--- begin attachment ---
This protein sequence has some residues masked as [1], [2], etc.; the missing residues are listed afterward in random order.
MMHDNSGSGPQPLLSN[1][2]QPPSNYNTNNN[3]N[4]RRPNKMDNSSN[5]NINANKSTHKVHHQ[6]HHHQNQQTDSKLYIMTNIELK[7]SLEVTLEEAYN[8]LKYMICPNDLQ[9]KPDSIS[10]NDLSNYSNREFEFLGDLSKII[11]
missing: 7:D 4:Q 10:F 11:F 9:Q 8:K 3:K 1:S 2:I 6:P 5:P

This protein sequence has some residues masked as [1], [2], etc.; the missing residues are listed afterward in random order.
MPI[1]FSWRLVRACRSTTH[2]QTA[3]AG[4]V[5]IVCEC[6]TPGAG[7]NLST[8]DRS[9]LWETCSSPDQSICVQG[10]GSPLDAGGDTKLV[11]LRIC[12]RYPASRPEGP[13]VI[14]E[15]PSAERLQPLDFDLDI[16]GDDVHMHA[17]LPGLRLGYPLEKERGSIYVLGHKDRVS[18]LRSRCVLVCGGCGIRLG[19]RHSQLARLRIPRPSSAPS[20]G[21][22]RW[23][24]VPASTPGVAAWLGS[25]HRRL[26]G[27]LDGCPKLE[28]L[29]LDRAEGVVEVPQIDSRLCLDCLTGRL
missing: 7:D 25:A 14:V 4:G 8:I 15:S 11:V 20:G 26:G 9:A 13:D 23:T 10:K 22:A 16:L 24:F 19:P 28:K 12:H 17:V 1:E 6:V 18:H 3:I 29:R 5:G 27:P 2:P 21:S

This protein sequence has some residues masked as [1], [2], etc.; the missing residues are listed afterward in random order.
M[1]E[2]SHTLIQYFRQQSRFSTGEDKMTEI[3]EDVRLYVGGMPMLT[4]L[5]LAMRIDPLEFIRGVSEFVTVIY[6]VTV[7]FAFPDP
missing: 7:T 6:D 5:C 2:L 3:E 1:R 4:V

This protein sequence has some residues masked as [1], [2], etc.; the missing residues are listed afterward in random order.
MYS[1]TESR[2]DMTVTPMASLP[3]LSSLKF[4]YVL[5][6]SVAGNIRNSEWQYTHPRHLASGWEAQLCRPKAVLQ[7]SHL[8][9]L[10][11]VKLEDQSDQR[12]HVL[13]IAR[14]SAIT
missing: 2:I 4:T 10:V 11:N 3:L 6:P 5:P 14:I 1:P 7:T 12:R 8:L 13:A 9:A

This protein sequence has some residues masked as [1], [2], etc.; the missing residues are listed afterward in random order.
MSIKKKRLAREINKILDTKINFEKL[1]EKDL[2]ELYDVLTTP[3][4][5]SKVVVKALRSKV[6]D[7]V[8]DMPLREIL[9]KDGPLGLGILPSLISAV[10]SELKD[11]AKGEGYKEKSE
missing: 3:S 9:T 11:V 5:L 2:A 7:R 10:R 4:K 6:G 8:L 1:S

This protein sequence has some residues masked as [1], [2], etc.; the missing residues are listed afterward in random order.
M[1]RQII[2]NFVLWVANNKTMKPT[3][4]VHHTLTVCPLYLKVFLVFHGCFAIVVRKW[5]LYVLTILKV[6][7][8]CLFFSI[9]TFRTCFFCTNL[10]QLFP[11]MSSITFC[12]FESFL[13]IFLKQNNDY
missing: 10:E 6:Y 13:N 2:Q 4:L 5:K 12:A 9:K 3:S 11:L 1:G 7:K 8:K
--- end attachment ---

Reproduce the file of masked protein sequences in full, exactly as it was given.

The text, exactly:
This protein sequence has some residues masked as [1], [2], etc.; the missing residues are listed afterward in random order.
MMHDNSGSGPQPLLSN[1][2]QPPSNYNTNNN[3]N[4]RRPNKMDNSSN[5]NINANKSTHKVHHQ[6]HHHQNQQTDSKLYIMTNIELK[7]SLEVTLEEAYN[8]LKYMICPNDLQ[9]KPDSIS[10]NDLSNYSNREFEFLGDLSKII[11]
missing: 7:D 4:Q 10:F 11:F 9:Q 8:K 3:K 1:S 2:I 6:P 5:P

This protein sequence has some residues masked as [1], [2], etc.; the missing residues are listed afterward in random order.
MPI[1]FSWRLVRACRSTTH[2]QTA[3]AG[4]V[5]IVCEC[6]TPGAG[7]NLST[8]DRS[9]LWETCSSPDQSICVQG[10]GSPLDAGGDTKLV[11]LRIC[12]RYPASRPEGP[13]VI[14]E[15]PSAERLQPLDFDLDI[16]GDDVHMHA[17]LPGLRLGYPLEKERGSIYVLGHKDRVS[18]LRSRCVLVCGGCGIRLG[19]RHSQLARLRIPRPSSAPS[20]G[21][22]RW[23][24]VPASTPGVAAWLGS[25]HRRL[26]G[27]LDGCPKLE[28]L[29]LDRAEGVVEVPQIDSRLCLDCLTGRL
missing: 7:D 25:A 14:V 4:G 8:I 15:S 11:V 20:G 26:G 9:A 13:D 23:T 10:K 22:A 16:L 24:F 19:P 28:K 12:H 17:V 1:E 6:V 18:H 3:I 29:R 5:G 27:P 2:P 21:S

This protein sequence has some residues masked as [1], [2], etc.; the missing residues are listed afterward in random order.
M[1]E[2]SHTLIQYFRQQSRFSTGEDKMTEI[3]EDVRLYVGGMPMLT[4]L[5]LAMRIDPLEFIRGVSEFVTVIY[6]VTV[7]FAFPDP
missing: 7:T 6:D 5:C 2:L 3:E 1:R 4:V

This protein sequence has some residues masked as [1], [2], etc.; the missing residues are listed afterward in random order.
MYS[1]TESR[2]DMTVTPMASLP[3]LSSLKF[4]YVL[5][6]SVAGNIRNSEWQYTHPRHLASGWEAQLCRPKAVLQ[7]SHL[8][9]L[10][11]VKLEDQSDQR[12]HVL[13]IAR[14]SAIT
missing: 2:I 4:T 10:V 11:N 3:L 6:P 5:P 14:I 1:P 7:T 12:R 8:L 13:A 9:A

This protein sequence has some residues masked as [1], [2], etc.; the missing residues are listed afterward in random order.
MSIKKKRLAREINKILDTKINFEKL[1]EKDL[2]ELYDVLTTP[3][4][5]SKVVVKALRSKV[6]D[7]V[8]DMPLREIL[9]KDGPLGLGILPSLISAV[10]SELKD[11]AKGEGYKEKSE
missing: 3:S 9:T 11:V 5:L 2:A 7:R 10:R 4:K 6:G 8:L 1:S

This protein sequence has some residues masked as [1], [2], etc.; the missing residues are listed afterward in random order.
M[1]RQII[2]NFVLWVANNKTMKPT[3][4]VHHTLTVCPLYLKVFLVFHGCFAIVVRKW[5]LYVLTILKV[6][7][8]CLFFSI[9]TFRTCFFCTNL[10]QLFP[11]MSSITFC[12]FESFL[13]IFLKQNNDY
missing: 10:E 6:Y 13:N 2:Q 4:L 5:K 12:A 9:K 3:S 11:L 1:G 7:K 8:K